Any social drama set in 1930s Germany is going to likely deal with the presence of Nazism to some degree, and Fabian is no exception. However, instead of addressing the rise of this ideology directly, Graf is increasingly creative in how he represents its growth. Never addressed directly by name, but rather inserted into the film through the gradual encroaching of Nazi imagery on the cultural landscape, such as through posters, insignia and changes in the architecture, the film finds subtle ways to comment on how Berlin was on the verge of socio-political devastation, without centering the entire film on the subject. Instead, it uses this dogmatic milieu as the backdrop for a fascinating character study of a young man making his way through Germany in an era of significant change. For Fabian, his occupation was simply living life and experiencing its many challenges – and Tom Schilling’s magnificent performance anchors the film. His smaller frame and soft-spoken demeanour concealing a ferocity that allows him to command the screen, the camera constantly inching uncomfortably close to him, penetrating his psychological state. He is a complex protagonist, functioning as a dashing hero and despicable scoundrel in tandem, and representing the existential angst that many experienced during this time of cultural transformation, which is slowly and inevitably taking over the lives of every unsuspecting citizen.

This is a film that challenges the viewer to look beyond the obvious, and propels us to instead focus on what is lurking just out of sight. Graf crafts a vaguely terrifying image of the city, which he portrays as slowly descending into a grotesque version of itself. The story coalesces into a carnivalesque portrayal of the final days of the Weimar Republic, with eccentric characters engaging in free-spirited debauchery, while sinister desires underpin every activity, as they try to escape the steadily declining social system that surrounds them. The loss of morals and uncertainty of the future directly contrasts with the growing political unease that Graf carefully curates, his intentions being to present an image of what is termed ‘the eternal post-war chaos’ that abounded in every faction of society at the time. The constant questioning of every event as being possibly political reveals the paranoia that defined the period, and the insistence that everything had ulterior motives, whether it be a drive-by shooting outside an unemployment office, or a drunkard pursuing his beloved. This is a nation on the verge of irrevocable change, from which there is not much possibility of turning back.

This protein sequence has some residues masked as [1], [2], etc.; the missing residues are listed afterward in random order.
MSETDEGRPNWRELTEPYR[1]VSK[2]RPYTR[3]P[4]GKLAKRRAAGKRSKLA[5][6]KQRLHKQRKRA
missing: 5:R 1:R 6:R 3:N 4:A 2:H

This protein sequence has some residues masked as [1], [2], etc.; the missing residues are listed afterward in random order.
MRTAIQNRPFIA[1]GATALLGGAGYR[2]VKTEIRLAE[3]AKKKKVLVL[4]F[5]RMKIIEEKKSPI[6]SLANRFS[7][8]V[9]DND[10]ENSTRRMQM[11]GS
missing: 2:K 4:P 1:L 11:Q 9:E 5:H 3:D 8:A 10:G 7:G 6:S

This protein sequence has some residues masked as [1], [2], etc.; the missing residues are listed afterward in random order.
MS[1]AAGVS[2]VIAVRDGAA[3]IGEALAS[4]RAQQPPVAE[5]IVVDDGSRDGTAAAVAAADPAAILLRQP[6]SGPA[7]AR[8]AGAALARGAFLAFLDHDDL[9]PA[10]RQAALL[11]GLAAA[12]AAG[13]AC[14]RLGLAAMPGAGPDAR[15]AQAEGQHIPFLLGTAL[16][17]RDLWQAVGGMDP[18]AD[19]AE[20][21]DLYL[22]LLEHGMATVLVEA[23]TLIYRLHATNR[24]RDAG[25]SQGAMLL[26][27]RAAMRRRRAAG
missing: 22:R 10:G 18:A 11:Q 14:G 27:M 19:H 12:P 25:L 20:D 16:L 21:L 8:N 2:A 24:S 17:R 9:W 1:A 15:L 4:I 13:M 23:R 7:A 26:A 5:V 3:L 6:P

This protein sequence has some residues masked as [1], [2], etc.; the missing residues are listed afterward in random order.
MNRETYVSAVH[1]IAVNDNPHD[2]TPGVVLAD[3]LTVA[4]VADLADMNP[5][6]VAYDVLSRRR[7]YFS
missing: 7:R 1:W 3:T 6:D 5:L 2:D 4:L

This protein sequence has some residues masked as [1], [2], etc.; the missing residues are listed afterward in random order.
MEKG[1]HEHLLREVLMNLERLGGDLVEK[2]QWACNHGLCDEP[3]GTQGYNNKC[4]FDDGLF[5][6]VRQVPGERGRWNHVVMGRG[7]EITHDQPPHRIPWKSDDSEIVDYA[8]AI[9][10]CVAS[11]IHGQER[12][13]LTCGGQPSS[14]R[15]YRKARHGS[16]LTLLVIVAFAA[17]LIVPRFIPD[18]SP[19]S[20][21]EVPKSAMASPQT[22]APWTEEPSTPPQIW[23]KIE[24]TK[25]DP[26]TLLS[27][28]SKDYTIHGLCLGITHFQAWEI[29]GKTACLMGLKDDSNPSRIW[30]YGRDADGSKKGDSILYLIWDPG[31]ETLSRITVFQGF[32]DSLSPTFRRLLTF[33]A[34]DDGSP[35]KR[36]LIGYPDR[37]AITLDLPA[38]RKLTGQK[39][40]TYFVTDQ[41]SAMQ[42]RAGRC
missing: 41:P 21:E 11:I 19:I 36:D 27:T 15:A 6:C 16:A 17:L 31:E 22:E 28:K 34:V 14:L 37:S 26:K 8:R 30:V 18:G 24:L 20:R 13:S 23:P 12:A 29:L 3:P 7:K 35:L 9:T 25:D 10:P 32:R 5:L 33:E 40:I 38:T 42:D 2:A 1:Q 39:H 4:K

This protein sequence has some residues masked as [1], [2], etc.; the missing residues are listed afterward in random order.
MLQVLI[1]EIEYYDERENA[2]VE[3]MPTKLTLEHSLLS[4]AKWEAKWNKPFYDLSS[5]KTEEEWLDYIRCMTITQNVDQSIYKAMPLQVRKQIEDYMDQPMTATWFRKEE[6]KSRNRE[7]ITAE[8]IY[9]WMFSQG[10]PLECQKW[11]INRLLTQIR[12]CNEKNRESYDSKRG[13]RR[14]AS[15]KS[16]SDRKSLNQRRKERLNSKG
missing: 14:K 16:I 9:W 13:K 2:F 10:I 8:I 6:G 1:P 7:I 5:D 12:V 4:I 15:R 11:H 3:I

Fabian is certainly a film driven more by a particular mood and atmosphere, rather than an entirely linear storyline. As is quite typical for Graf, the style of the film varies throughout (frequent use of hand-held digital cameras lends it the appearance of a renegade punk rock documentary in some moments, which is entirely appropriate considering the volatile nature of the story), and we notice the attention being given to the smallest details. Subtle alterations in architecture, shifting character motivations and changing behavioural patterns all attest to Graf’s portrait of a radically fluctuating Germany. As was the case with Fassbinder, who seems to linger as a spectre over this film, the director’s vision is informed by layering hardened cynicism with a peculiar tenderness, showing a particular method to the madness that thrives throughout the film and provides it necessary depth and insight. Fabian functions as a profoundly complex glimpse into a particular period in German history, which here takes the form of a nihilistic search for meaning in a world that does not make much sense, and the combination of bleak social satire and bittersweet romance forms a compelling film about the spiritual and mental journey of a young man through an era he cannot quite understand. An absolutely masterful provocation of both form and content, this is a powerful historical manifesto that takes us on a deeply unsettling journey through Germany in a time of immense, and perhaps even outright terrifying, transformation.